In 1908, as the original wooden-structured Methodist Episcopal Church was burning to the ground, Reverend Horatio Yates called
together on the the parsonage steps all of the board members to discuss the building of a new edifice.
In May of 1909, with an established budget not to exceed $40,000, the building committee broke ground on the newly named White
Marble Church. Existing records show that a contract to construct the edifice was awarded to the Pennsylvania White Marble
Company of Philadelphia for $13,500. Another contract for the woodwork went to a Canastota firm for $18,000.
In August of 1910 construction was completed. 2 of the rooms featured stone fireplaces that are still intact today. The Sanctuary,
now the ballroom of Greystone Castle, features a 28' high stained glass ceiling Dome, 2) 16' by 16' tiffany stained glass windows
and 4 foot round columns. Everything could be seen with a spectacular view from the 2nd floor balcony.
In the late 1960's the building closed as a church. During the next 30 years the building fell into major disrepair and was slated
for demolition in the early 1990's. Martin H. Bargabos, a local building contractor who loved the old architecture and the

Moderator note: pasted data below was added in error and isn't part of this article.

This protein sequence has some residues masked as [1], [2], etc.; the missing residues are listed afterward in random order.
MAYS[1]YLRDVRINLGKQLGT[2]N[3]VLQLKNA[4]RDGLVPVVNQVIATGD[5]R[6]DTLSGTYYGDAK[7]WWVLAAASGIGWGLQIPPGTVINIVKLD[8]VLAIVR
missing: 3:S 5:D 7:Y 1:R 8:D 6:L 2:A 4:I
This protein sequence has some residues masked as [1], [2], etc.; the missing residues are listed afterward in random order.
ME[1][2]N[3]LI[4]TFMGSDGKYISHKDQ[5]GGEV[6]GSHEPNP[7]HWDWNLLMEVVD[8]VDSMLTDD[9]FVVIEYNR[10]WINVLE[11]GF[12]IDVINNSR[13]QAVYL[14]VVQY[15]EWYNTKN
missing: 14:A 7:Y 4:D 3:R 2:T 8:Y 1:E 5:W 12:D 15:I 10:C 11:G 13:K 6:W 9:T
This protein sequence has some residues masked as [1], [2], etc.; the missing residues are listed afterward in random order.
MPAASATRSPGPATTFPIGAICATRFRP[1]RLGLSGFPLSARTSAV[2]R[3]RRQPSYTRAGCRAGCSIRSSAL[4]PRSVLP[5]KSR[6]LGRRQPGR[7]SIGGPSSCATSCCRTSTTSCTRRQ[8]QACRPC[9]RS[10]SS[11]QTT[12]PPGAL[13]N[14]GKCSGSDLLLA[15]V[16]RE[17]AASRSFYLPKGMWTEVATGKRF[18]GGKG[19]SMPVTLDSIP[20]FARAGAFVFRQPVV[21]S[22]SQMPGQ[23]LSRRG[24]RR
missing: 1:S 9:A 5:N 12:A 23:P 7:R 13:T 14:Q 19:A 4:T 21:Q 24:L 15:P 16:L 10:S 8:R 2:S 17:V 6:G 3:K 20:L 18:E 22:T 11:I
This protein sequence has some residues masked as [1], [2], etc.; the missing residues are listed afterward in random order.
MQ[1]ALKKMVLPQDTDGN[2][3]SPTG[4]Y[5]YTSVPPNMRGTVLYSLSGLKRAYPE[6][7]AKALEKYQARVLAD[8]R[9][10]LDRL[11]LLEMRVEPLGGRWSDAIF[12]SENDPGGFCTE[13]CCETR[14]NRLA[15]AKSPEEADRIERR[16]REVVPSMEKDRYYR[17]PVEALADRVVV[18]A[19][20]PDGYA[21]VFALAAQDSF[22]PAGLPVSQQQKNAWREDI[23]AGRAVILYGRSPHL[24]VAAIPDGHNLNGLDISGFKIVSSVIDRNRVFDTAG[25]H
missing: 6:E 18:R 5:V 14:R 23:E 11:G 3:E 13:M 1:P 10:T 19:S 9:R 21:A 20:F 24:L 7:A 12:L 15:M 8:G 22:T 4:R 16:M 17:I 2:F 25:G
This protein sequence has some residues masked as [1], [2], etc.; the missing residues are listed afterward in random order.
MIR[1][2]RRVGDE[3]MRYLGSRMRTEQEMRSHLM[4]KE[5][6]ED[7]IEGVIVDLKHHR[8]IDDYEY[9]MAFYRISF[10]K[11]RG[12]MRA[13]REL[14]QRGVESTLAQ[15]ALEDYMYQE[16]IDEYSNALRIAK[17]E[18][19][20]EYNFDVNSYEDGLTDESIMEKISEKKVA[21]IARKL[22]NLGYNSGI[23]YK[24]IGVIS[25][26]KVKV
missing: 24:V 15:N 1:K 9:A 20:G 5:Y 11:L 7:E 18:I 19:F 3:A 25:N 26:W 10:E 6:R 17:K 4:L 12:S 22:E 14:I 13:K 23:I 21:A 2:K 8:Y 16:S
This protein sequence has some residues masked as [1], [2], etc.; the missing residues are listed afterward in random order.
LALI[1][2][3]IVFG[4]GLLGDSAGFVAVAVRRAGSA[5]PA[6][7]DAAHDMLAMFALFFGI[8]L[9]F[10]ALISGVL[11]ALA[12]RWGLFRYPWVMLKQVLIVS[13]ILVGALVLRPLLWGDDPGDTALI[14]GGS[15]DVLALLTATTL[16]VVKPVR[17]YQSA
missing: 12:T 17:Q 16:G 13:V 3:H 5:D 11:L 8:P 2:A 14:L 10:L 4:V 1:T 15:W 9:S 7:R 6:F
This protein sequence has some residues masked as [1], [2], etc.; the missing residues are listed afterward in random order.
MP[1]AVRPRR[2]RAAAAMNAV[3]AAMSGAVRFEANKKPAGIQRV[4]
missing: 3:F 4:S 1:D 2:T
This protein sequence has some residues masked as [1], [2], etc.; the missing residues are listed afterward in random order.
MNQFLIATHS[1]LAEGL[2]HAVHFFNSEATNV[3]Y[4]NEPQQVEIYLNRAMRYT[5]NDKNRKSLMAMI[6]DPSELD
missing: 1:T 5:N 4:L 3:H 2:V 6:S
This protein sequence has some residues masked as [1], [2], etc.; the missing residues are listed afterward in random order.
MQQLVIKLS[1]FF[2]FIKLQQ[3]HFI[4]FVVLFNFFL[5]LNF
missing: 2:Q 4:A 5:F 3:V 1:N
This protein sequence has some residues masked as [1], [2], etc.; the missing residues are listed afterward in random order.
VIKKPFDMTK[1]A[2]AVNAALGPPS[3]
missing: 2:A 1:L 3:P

building's history, purchased the Greystone and saved it from the wrecking ball. See the video of Greystone before restoration.
Martin completed renovating the entire castle in 1995. He and his wife Annette opened their business, Greystone Castle, Inc. The
name Greystone Castle was chosen because of the aging grey appearance of the white stone and the buildings castle like features.
Today Greystone Castle operates as a banquet facility that has been in high demand since its inception. The combination of the
building's charm, outstanding hosts & catering, couples who have chosen the Greystone Castle have seen their wedding day
dreams become reality. To preserve it's historic presence into the future the building is now listed in the National Historic